Okay, this will not be a popular discussion topic. But, what if the Phillies are finished making moves this off season? That’s not to say that they aren’t on the phones every day, making and taking calls. But, what if the Phillies aren’t going to make any of the trades or free agent signings that have been suggested here or in other sports and social media outlets?
Now, I don’t have any inside information suggesting such a tack. Nor, is this my opinion of what the Phillies’ course should be. I sometimes post articles and comments, whether rooted on some tidbit of inside information or not, to foment discussion, to contradict a popular but possibly flawed discussion, or to offer an alternate plan for consideration, This is one of those occasions. But, which?
Okay, we’ve been told by many sources this off season that the Phillies are not going over the salary threshold of $208M. Still, we cling to the owner’s promise to spend “stupid” money at this time last year. And, we recall the team president’s comment last season that the Phillies wouldn’t go over the threshold to compete for the second wild card. In addition, we’ve seen all sorts of speculation regarding additional signings and/or trades. So, what are we to believe?
Well, ,for the sake of this discussion, let’s say the following are true.
- The Phillies have no intention of going over the tax threshold unless it is for a player who will almost guarantee a playoff spot.
- The Phillies are willing to go up to the mythical $228M first penalty limit.
- The Phillies don’t believe there is a free agent left on the market who could fill the shoes of such a player.
- The best avenue for the Phillies to improve is via trade.
- While interested in Cubs’ third baseman, the Phillies are unlikely to trade for Bryant. Because …
- the Cubs are looking to shed salary, and are unlikely to take salary back in a deal;
- the Cubs will want to wait and win the service time grievance (the most likely outcome), so that …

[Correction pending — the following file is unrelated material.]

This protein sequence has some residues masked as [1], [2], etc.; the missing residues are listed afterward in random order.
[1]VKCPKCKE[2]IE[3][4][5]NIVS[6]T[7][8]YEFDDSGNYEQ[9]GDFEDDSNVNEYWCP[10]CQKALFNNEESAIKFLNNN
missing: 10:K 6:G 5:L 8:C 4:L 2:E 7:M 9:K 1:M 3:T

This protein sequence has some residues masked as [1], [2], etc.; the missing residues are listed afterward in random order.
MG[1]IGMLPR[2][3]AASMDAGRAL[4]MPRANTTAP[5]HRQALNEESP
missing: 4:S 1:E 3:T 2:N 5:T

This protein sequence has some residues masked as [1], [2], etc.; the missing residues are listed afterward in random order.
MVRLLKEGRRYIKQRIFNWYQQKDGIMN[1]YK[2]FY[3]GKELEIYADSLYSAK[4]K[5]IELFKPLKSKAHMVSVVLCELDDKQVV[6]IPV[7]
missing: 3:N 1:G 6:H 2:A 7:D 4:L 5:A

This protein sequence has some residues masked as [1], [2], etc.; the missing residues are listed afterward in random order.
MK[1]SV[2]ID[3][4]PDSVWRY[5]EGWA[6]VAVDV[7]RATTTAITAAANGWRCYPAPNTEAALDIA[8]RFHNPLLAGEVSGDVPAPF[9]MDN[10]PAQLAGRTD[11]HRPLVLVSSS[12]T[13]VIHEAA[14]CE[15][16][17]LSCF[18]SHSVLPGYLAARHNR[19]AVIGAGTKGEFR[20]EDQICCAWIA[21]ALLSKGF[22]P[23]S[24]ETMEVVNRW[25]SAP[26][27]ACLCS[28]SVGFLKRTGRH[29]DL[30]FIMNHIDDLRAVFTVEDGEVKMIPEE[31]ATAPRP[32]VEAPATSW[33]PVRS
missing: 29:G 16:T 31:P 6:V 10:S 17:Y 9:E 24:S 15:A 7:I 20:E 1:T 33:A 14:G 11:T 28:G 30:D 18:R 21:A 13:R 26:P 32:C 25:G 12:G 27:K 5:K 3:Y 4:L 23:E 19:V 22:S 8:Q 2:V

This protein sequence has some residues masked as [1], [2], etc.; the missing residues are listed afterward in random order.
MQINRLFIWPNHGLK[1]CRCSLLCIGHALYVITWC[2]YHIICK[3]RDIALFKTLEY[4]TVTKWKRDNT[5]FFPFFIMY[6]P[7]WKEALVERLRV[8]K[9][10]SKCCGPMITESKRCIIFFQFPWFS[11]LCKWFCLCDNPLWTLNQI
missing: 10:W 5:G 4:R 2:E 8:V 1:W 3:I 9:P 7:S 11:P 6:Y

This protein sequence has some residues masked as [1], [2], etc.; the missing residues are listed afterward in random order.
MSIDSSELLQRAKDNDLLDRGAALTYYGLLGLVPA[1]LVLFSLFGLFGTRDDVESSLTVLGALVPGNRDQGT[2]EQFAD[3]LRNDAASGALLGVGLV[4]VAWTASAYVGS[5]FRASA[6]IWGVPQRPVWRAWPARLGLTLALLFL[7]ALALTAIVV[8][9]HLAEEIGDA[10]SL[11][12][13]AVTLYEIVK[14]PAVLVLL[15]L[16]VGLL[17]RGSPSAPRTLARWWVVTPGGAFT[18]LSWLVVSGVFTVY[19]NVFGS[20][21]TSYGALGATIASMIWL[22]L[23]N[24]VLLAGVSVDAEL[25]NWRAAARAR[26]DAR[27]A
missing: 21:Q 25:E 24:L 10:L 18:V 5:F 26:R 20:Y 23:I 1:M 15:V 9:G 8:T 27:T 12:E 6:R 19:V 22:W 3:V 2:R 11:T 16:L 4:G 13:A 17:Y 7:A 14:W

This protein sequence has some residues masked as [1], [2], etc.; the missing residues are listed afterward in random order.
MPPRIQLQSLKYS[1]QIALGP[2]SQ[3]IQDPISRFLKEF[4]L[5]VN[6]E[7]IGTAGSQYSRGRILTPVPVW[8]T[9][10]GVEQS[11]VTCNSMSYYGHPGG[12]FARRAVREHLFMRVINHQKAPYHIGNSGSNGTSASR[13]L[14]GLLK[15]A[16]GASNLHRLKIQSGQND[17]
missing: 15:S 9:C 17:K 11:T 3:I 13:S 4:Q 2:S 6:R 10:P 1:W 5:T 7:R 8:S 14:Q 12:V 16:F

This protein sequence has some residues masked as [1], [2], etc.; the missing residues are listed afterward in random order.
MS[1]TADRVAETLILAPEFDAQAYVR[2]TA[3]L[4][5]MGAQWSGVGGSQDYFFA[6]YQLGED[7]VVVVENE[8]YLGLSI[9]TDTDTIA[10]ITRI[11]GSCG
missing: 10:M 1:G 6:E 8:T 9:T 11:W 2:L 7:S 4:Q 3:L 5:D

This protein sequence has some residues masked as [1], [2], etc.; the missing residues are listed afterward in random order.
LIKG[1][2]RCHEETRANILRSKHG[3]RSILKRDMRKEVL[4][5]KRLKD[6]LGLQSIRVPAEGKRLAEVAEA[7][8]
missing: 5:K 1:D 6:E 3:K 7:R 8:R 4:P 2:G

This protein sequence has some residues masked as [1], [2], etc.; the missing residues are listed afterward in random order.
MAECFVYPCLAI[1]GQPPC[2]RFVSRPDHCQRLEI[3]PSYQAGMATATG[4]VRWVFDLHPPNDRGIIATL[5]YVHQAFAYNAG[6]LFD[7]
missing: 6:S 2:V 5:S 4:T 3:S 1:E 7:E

- Bryant will have 2 more years of controllable service, albeit two expensive, arbitration years;
- the price will go up due to the additional year;
- and, the Cubs can postpone a decision until the trade deadline or next off season depending on the Cubs’ position in the Central standings
- Bryant would put the Phillies over the threshold;
- he’s going to cost prospects rather than cash;
- a trade would limit future moves – less cash under the second threshold and fewer prospects to trade;
- when Donaldson finally signs, other suitors will join the market and drive the prospect price up;
- if the Braves don’t sign Donaldson they have more prospects to trade;
- and, going over the threshold for Bryant still leaves other pesky holes to fill.
That leaves trading for players that fans and media experts identify as being needed to fill the perceived holes. This is not a bad route to take. However,
- Some of the identified trade targets are on teams that have been pretty active so far this off season and don’t appear to be in “sell” mode.
- Fewer teams “selling” means fewer attractive player available. The law of supply and demand will drive the prices up for the less than premium players who may be available.
- A couple of once-premium players are available but have the albatross of “bad” contracts attached to them. These players may be more attractive acquisitions closer to the trade deadline when a team thinks they are close to a playoff spot and the prospect cost to take on the bad contract would conceivably be lower.
So, the Phillies may actually and really be done for now.
This doesn’t rule out acquiring a bargain off the waiver wire before the season starts. Or, adding a few more veterans with spring training invites and tickets to Allentown. But, it is a lot more likely that they are saving their cash and prospect capital for the trade deadline when they can identify and address their specific needs for their second half run.
I know this is not an attractive course of inaction for the coming months. But, it is something we might have to accept.